There were numerous reports in the US media on Monday about President Saleh's proposed trip to the United States. This has put the Obama administration on the spot, since it risks being accused of condoning Saleh's crimes by allowing him in.
The official White House line at the moment is that if Saleh is granted a visa it will be for "legitimate medical treatment" and nothing else. Saleh, however, has already denied that he wants to go for medical reasons. Last weekend he told reporters:
"I will go to the United States. Not for treatment, because I’m fine, but to get away from attention, cameras, and allow the unity government to prepare properly for elections.
"I’ll be there for several days, but I’ll return because I won’t leave my people and comrades who have been steadfast for 11 months."
So, if Saleh says he has no need for medical treatment and the US says medical treatment is the only possible reason for granting him a visa, it ought to be a no-brainer: he can't travel to the United States.
That's unlikely to be the end of the story, though. According to the New York Times, there has been "vigorous internal debate" within the Obama administration about Saleh's visa. This suggests that at least some officials believe another period without Saleh in Yemen would facilitate implementation of the GCC's "transition" plan. Possibly they also think that having him in the US rather than, say, Saudi Arabia (where he went for treatment following the assassination attempt in June) would give them more control over the situation. For example, they might be able to restrict (or monitor) his communications with Yemen.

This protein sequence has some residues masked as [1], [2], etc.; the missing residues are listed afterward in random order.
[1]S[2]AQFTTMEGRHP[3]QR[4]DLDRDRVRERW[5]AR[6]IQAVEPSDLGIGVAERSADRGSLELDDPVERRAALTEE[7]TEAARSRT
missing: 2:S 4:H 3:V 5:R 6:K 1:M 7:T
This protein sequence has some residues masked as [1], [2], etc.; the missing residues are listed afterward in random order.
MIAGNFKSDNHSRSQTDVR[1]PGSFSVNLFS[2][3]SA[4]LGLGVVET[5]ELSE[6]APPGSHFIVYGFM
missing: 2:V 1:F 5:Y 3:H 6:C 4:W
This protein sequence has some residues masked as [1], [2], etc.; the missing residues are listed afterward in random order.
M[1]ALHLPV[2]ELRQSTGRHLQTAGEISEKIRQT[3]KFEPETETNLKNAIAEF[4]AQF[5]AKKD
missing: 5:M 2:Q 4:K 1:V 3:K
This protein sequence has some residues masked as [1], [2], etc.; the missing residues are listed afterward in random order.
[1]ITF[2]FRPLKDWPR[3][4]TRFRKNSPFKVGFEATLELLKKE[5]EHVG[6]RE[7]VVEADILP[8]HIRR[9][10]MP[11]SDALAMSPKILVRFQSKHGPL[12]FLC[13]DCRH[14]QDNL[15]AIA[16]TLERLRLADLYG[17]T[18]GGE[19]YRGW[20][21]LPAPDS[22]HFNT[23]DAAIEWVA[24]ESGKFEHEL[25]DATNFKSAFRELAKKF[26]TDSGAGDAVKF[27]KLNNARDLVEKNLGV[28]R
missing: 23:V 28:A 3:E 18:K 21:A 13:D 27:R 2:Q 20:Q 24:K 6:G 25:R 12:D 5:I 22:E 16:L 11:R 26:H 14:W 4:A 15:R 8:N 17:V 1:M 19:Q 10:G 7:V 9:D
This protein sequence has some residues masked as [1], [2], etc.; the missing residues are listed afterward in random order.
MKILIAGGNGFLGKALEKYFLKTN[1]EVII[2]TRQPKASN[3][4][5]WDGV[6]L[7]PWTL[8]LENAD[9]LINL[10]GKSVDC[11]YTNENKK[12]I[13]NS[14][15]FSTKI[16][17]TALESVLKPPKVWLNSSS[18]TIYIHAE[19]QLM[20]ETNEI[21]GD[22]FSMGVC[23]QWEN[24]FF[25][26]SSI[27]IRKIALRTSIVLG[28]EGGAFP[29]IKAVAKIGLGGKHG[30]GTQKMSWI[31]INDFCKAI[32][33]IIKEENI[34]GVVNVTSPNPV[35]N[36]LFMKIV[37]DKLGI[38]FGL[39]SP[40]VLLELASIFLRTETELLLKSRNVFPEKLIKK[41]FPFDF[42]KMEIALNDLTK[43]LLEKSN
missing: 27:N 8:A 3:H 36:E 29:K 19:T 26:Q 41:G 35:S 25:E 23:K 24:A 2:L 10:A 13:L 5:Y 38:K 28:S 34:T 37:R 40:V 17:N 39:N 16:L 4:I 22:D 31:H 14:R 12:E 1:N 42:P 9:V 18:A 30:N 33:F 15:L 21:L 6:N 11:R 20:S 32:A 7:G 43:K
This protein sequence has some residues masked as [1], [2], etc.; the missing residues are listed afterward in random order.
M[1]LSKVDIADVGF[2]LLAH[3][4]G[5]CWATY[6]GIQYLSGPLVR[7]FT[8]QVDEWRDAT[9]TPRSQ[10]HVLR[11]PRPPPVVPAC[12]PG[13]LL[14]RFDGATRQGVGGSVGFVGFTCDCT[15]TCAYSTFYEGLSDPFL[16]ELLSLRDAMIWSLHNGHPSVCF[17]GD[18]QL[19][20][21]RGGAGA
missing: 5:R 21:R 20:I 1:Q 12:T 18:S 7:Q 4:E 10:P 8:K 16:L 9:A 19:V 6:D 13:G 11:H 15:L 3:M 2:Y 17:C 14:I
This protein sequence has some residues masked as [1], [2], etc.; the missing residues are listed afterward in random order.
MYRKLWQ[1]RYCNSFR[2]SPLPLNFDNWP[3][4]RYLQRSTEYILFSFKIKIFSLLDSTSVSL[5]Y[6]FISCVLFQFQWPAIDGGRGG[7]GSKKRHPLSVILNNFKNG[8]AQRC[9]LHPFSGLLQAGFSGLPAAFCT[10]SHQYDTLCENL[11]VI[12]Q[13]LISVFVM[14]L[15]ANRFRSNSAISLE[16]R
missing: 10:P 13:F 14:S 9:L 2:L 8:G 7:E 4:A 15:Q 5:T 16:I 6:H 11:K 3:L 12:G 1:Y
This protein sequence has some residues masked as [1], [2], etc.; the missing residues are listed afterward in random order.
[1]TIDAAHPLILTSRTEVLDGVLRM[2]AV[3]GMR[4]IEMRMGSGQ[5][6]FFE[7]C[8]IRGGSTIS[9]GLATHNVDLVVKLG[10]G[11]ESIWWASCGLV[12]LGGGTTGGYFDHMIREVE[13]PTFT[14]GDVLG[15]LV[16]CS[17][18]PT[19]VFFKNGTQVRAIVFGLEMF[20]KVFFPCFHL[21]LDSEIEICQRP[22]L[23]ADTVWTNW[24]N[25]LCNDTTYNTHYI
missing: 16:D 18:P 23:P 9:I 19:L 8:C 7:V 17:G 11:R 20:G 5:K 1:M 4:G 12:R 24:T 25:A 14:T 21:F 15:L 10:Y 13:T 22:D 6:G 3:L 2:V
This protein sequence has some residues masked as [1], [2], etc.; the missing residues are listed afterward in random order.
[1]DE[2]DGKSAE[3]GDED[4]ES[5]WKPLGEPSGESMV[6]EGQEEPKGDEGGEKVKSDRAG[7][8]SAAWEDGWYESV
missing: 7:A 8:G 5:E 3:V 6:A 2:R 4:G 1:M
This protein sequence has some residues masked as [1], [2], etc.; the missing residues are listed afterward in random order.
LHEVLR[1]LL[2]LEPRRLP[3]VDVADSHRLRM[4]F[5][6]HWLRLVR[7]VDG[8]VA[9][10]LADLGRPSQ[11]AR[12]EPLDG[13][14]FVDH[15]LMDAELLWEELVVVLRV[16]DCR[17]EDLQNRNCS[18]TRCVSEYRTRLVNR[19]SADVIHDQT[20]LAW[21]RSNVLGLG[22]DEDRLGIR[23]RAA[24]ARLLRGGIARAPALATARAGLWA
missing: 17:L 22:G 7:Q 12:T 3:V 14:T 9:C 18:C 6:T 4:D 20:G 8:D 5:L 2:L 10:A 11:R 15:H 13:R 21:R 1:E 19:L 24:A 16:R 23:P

The counter-argument is that accepting him in the US would send the wrong kind of signal at a critical juncture, especially in the light of the Yemeni parliament's moves to grant him immunity from prosecution. Saleh would almost certainly try to exploit a US visit as evidence of American support.
Even if the Yemeni parliament grants him immunity, it would have no legal force outside Yemen – which raises some interesting possibilities for lawsuits against him in the US. In that context, it's worth noting that Ernesto Zedillo, the former president of Mexico, is currently being sued in the US by the relatives of villagers who were massacred in Mexico in 1997.
Posted by Brian Whitaker, 27 December 2011